Jonah Hill sits down with his mom, Sharon Lynn Chalkin, for a candid talk about how her attempts to help him lose weight as an overweight child affected his adult relationships with women.
Their conversation took place in “Stutz,” a Netflix documentary that Hill directed about his therapist, psychiatrist Phil Stutz. Stutz is known for co-authoring the self-help book “The Tools,” which outlines visual and experiential exercises for healing and personal growth.
In “Stutz”, Hale has a conversation with Stutz about how he avoided playing sports as an adult due to the negative messages he received about it as a child. As an overweight child, Hill said his mother and his doctor sought ways to lose weight. He said societal messages about his size made him feel “bad” and “not fit in the world,” and his mother’s weight loss reinforced that.
In the film, he said, it also negatively affected Hill’s relationship with Schalkin, and the women he became acquainted with as an adult.
“It immediately puts you in antagonistic mode, like, ‘Here’s the one who wouldn’t kiss me,’” Hill told Schalkin.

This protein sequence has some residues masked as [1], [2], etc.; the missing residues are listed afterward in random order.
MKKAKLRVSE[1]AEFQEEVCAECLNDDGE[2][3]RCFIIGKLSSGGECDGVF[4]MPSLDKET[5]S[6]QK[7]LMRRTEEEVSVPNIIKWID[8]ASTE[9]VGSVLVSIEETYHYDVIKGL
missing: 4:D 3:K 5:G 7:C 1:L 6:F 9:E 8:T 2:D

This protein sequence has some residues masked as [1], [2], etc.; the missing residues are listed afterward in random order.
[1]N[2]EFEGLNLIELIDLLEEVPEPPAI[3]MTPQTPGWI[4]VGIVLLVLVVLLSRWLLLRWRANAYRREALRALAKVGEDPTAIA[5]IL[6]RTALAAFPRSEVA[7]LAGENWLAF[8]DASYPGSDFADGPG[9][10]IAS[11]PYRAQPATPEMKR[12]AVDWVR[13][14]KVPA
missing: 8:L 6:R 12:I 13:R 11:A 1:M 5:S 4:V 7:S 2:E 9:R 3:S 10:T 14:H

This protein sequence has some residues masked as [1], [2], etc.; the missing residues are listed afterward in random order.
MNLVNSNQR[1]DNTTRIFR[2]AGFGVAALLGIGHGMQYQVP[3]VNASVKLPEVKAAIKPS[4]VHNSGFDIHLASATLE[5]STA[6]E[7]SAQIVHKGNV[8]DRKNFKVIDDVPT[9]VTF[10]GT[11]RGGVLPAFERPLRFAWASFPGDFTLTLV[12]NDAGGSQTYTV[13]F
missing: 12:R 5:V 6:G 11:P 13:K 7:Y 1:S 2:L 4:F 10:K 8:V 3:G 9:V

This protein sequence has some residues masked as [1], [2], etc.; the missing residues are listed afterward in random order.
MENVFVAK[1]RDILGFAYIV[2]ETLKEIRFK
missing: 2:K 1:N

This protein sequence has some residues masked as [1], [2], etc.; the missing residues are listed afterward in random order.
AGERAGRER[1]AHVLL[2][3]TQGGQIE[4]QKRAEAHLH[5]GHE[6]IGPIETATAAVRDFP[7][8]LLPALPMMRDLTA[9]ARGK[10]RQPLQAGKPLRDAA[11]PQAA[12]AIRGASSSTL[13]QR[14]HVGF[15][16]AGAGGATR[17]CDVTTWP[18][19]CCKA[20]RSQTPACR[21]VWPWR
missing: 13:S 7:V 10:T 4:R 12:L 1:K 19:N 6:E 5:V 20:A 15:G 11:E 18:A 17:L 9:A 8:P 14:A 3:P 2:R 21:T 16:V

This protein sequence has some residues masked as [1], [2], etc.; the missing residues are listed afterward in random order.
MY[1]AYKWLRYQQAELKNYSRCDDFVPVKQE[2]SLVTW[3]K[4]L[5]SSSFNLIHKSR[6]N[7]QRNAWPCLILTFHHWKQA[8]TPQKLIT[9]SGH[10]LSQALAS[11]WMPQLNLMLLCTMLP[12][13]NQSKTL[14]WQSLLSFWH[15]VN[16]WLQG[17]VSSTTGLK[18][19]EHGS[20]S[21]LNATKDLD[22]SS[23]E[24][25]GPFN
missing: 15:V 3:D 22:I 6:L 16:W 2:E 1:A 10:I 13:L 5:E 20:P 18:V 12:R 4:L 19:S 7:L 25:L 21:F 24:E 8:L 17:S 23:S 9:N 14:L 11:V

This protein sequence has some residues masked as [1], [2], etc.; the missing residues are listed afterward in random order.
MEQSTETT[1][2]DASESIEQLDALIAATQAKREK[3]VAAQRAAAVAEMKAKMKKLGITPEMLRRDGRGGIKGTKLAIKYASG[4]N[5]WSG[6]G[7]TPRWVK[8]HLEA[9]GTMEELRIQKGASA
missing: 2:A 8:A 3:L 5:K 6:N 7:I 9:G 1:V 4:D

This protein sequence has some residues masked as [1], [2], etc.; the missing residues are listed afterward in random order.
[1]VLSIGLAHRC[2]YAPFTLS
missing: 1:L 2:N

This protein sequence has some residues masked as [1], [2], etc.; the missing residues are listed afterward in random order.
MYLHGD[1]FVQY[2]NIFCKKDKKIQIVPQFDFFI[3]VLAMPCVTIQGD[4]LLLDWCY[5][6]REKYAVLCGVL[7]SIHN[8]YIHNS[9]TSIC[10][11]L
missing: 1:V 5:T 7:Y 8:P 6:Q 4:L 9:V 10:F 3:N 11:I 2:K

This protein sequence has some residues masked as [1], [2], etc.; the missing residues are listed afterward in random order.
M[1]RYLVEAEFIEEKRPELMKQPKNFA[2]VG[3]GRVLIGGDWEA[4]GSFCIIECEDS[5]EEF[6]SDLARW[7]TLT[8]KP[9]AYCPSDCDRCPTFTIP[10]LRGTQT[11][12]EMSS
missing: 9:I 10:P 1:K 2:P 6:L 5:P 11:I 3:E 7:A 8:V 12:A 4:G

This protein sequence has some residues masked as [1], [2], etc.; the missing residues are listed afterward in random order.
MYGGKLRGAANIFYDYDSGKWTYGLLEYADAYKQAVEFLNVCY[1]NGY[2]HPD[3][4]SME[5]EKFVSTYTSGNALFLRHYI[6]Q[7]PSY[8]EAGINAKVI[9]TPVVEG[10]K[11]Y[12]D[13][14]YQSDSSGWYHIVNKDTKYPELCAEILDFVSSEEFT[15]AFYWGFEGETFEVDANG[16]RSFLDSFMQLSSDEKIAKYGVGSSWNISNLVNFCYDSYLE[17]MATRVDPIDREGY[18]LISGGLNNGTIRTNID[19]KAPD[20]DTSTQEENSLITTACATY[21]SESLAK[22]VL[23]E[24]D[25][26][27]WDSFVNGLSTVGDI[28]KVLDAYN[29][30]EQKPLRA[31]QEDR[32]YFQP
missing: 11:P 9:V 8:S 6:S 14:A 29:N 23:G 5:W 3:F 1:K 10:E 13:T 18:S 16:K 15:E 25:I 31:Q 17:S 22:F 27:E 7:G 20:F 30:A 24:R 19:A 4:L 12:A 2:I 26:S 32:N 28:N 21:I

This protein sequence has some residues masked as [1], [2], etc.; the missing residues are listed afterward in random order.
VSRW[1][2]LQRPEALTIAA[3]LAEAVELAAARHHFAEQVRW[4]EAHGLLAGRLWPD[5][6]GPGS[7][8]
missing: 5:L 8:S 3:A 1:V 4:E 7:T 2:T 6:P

“It’s the idea that a woman’s personality will not accept your form,” Hill added.
When Chalkin joined the conversation with Hill and Stutz, she said she thought Hill should lose weight at that time. She went on to say that her thinking stemmed from her childhood, where her mother would say, “You’re as big as your dad.” Chalkin said that stuck with her as an adult and she had anxiety about making sure her family was the right size.
“I was doing what I thought was right,” Chalkin told Hill. She also said that she had never considered the impact her actions could have on Hill’s future relationships, and thanked him for sharing his experience.
Hale tells Chalkin he doesn’t blame her for trying to help him lose weight. He said realizing that young Chalkin likely felt the same way he did as a child helped him come to terms with what had happened.